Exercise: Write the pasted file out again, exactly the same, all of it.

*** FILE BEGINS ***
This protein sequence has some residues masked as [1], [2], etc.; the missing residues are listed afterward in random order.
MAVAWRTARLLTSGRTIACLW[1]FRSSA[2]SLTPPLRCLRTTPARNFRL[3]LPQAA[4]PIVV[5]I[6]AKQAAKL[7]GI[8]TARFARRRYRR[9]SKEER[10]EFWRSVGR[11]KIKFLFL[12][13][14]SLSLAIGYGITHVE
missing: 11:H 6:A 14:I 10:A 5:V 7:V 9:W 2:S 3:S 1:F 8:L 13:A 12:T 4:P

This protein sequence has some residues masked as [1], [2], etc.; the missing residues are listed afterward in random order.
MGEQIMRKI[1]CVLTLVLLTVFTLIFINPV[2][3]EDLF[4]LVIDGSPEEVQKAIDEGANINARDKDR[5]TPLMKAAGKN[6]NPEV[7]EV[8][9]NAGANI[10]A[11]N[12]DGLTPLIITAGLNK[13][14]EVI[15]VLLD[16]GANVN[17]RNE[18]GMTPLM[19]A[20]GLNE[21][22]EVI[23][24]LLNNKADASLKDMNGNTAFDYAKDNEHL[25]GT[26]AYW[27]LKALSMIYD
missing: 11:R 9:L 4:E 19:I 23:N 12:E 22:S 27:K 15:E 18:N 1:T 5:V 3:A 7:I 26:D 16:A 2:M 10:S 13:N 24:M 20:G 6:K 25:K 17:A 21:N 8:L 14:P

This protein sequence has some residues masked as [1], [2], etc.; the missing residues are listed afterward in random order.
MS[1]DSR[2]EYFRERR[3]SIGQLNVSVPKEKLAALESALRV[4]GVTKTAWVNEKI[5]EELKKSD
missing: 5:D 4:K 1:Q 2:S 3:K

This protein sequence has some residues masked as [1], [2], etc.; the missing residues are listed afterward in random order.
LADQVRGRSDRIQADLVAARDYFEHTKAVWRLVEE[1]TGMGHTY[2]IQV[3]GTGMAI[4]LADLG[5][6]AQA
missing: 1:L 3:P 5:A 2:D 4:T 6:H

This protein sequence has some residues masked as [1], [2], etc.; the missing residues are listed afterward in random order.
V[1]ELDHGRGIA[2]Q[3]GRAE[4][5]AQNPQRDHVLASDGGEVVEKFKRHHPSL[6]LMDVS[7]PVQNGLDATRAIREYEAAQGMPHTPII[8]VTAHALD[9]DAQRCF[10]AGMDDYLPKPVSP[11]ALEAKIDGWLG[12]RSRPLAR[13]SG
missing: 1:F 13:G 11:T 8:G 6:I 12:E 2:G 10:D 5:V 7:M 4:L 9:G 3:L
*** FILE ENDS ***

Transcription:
This protein sequence has some residues masked as [1], [2], etc.; the missing residues are listed afterward in random order.
MAVAWRTARLLTSGRTIACLW[1]FRSSA[2]SLTPPLRCLRTTPARNFRL[3]LPQAA[4]PIVV[5]I[6]AKQAAKL[7]GI[8]TARFARRRYRR[9]SKEER[10]EFWRSVGR[11]KIKFLFL[12][13][14]SLSLAIGYGITHVE
missing: 11:H 6:A 14:I 10:A 5:V 7:V 9:W 2:S 3:S 1:F 8:L 13:A 12:T 4:P

This protein sequence has some residues masked as [1], [2], etc.; the missing residues are listed afterward in random order.
MGEQIMRKI[1]CVLTLVLLTVFTLIFINPV[2][3]EDLF[4]LVIDGSPEEVQKAIDEGANINARDKDR[5]TPLMKAAGKN[6]NPEV[7]EV[8][9]NAGANI[10]A[11]N[12]DGLTPLIITAGLNK[13][14]EVI[15]VLLD[16]GANVN[17]RNE[18]GMTPLM[19]A[20]GLNE[21][22]EVI[23][24]LLNNKADASLKDMNGNTAFDYAKDNEHL[25]GT[26]AYW[27]LKALSMIYD
missing: 11:R 9:L 4:E 19:I 23:N 12:E 22:S 27:K 15:E 18:N 1:T 5:V 3:A 7:I 26:D 16:A 2:M 10:S 13:N 24:M 20:G 6:K 25:K 17:A 21:N 8:L 14:P

This protein sequence has some residues masked as [1], [2], etc.; the missing residues are listed afterward in random order.
MS[1]DSR[2]EYFRERR[3]SIGQLNVSVPKEKLAALESALRV[4]GVTKTAWVNEKI[5]EELKKSD
missing: 5:D 4:K 1:Q 2:S 3:K

This protein sequence has some residues masked as [1], [2], etc.; the missing residues are listed afterward in random order.
LADQVRGRSDRIQADLVAARDYFEHTKAVWRLVEE[1]TGMGHTY[2]IQV[3]GTGMAI[4]LADLG[5][6]AQA
missing: 1:L 3:P 5:A 2:D 4:T 6:H

This protein sequence has some residues masked as [1], [2], etc.; the missing residues are listed afterward in random order.
V[1]ELDHGRGIA[2]Q[3]GRAE[4][5]AQNPQRDHVLASDGGEVVEKFKRHHPSL[6]LMDVS[7]PVQNGLDATRAIREYEAAQGMPHTPII[8]VTAHALD[9]DAQRCF[10]AGMDDYLPKPVSP[11]ALEAKIDGWLG[12]RSRPLAR[13]SG
missing: 1:F 13:G 11:T 8:G 6:I 12:E 2:G 10:D 5:V 7:M 4:L 9:G 3:L